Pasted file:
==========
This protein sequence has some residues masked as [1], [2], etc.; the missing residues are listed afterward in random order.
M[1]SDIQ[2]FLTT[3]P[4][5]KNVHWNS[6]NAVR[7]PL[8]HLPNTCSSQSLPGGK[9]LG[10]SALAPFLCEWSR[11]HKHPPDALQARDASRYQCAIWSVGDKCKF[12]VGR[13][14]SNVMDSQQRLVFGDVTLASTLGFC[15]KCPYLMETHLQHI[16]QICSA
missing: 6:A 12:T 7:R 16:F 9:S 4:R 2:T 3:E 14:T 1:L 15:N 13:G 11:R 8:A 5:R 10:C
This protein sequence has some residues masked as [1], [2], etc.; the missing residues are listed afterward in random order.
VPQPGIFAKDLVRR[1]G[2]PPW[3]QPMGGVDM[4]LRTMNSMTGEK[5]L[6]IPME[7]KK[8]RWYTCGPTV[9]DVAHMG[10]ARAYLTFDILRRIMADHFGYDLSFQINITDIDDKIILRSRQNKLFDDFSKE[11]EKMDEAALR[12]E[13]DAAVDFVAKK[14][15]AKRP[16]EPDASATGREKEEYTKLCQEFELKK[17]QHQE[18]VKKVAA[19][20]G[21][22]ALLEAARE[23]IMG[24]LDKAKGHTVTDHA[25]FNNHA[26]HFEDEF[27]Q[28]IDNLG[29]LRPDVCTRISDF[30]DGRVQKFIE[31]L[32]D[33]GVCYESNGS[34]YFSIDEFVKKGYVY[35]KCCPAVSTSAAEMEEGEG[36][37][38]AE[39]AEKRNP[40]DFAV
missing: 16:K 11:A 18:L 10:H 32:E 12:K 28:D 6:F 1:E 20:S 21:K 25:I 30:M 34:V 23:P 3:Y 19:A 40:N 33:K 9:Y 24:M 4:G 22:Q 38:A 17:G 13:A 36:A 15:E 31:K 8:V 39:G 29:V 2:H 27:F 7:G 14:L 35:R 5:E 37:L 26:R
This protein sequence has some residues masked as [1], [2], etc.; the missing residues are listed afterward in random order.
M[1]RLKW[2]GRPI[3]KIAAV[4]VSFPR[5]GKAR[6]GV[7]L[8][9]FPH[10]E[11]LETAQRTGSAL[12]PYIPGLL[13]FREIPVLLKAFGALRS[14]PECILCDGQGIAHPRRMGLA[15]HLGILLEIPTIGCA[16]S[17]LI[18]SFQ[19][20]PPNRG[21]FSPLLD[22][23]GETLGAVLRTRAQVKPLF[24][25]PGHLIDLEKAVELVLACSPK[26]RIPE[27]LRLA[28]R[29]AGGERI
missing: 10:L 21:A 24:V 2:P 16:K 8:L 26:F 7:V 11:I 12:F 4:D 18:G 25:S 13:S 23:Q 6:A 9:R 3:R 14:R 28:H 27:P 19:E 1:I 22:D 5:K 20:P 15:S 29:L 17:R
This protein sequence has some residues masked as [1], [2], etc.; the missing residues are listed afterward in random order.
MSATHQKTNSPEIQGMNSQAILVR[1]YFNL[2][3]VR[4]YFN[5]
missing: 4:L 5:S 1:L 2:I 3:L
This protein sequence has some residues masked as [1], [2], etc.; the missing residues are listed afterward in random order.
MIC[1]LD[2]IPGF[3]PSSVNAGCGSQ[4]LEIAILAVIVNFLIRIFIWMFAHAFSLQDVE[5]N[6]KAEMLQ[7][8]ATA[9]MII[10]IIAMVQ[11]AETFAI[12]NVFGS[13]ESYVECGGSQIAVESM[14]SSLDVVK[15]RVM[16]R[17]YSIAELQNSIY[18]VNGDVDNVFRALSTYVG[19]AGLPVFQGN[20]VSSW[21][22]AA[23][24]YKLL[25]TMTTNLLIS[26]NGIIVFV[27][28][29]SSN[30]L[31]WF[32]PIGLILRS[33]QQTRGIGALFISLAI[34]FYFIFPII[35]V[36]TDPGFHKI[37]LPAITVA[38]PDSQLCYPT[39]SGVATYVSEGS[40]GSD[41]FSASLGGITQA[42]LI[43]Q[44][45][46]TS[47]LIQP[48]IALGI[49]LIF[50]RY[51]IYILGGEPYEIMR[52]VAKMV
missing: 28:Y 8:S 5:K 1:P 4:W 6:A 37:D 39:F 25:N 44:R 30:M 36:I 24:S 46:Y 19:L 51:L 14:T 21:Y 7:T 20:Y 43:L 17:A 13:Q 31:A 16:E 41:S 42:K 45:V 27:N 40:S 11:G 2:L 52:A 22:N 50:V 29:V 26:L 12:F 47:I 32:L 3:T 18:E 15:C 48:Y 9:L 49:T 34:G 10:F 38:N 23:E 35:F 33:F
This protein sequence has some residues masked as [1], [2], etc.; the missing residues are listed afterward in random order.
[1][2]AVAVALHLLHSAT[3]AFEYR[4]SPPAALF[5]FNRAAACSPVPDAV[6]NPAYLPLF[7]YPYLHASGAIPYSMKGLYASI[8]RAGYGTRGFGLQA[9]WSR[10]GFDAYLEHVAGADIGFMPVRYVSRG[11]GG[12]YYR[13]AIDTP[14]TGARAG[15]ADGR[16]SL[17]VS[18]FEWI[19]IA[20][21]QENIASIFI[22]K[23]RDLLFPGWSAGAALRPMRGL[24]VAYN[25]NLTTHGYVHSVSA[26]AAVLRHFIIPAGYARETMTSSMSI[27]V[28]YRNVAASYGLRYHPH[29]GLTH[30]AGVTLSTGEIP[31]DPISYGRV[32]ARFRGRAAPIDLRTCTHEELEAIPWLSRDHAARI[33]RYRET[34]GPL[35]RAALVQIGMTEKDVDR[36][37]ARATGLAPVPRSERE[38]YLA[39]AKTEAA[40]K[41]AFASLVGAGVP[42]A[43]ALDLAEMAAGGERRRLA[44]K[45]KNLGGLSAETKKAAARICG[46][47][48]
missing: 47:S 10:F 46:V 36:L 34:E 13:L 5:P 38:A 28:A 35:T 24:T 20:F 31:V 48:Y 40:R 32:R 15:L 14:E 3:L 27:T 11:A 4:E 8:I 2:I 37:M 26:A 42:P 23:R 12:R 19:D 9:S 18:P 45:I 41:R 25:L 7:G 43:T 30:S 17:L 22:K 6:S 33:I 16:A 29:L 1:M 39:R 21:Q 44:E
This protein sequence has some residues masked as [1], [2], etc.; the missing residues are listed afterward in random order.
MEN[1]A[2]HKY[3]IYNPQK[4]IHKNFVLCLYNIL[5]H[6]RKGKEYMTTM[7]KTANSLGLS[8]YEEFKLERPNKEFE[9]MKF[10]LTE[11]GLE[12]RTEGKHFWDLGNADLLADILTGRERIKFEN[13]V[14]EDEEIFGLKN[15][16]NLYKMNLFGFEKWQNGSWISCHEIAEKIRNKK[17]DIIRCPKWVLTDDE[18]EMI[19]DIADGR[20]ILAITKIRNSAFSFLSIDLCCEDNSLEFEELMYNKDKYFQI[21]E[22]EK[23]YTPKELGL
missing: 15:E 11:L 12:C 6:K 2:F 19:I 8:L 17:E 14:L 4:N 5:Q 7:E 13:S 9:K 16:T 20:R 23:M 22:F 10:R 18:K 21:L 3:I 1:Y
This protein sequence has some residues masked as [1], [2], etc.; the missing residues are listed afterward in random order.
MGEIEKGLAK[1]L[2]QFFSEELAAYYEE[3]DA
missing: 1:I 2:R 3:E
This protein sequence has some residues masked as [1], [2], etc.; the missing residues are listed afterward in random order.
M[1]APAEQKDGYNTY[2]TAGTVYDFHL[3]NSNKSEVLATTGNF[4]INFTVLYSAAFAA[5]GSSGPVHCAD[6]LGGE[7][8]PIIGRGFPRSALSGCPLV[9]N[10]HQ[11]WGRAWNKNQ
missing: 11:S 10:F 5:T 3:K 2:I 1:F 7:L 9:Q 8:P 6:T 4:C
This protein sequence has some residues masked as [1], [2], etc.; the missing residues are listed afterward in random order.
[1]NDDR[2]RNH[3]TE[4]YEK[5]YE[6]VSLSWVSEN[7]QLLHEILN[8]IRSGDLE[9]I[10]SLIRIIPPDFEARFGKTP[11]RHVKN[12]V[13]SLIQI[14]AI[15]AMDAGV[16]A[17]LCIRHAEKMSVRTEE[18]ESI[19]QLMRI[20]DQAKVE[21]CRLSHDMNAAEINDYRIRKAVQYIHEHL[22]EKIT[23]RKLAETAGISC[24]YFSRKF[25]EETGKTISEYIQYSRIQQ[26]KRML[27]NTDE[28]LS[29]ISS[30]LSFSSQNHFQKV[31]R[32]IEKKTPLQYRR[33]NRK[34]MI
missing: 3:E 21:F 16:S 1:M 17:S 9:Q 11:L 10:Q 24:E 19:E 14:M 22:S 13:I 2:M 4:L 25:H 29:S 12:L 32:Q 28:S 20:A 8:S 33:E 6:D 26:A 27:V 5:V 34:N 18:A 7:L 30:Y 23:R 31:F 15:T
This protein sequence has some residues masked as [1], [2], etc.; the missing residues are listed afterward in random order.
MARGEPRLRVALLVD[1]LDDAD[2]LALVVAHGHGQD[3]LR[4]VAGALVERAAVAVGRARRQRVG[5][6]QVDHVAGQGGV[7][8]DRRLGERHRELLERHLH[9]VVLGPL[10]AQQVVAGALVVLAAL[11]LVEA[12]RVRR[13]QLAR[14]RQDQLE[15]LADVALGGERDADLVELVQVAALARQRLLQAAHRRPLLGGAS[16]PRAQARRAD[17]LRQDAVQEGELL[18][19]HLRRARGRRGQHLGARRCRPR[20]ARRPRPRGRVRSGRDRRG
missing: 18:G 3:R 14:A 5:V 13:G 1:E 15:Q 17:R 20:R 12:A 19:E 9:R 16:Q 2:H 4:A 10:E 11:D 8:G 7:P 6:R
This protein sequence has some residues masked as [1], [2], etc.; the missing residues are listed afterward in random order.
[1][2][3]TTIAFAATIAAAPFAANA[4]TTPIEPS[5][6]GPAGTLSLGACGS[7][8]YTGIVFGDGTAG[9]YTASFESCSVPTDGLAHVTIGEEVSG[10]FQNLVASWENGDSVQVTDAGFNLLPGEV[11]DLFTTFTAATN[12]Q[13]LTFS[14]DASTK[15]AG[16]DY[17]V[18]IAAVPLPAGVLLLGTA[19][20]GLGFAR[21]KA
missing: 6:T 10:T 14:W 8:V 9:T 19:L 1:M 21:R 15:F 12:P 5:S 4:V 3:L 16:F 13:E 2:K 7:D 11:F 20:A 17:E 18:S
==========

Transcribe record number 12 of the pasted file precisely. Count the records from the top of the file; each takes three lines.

This protein sequence has some residues masked as [1], [2], etc.; the missing residues are listed afterward in random order.
[1][2][3]TTIAFAATIAAAPFAANA[4]TTPIEPS[5][6]GPAGTLSLGACGS[7][8]YTGIVFGDGTAG[9]YTASFESCSVPTDGLAHVTIGEEVSG[10]FQNLVASWENGDSVQVTDAGFNLLPGEV[11]DLFTTFTAATN[12]Q[13]LTFS[14]DASTK[15]AG[16]DY[17]V[18]IAAVPLPAGVLLLGTA[19][20]GLGFAR[21]KA
missing: 6:T 10:T 14:W 8:V 9:T 19:L 1:M 21:R 15:F 12:P 5:S 4:V 3:L 16:F 13:E 2:K 7:D 11:F 20:A 17:E 18:S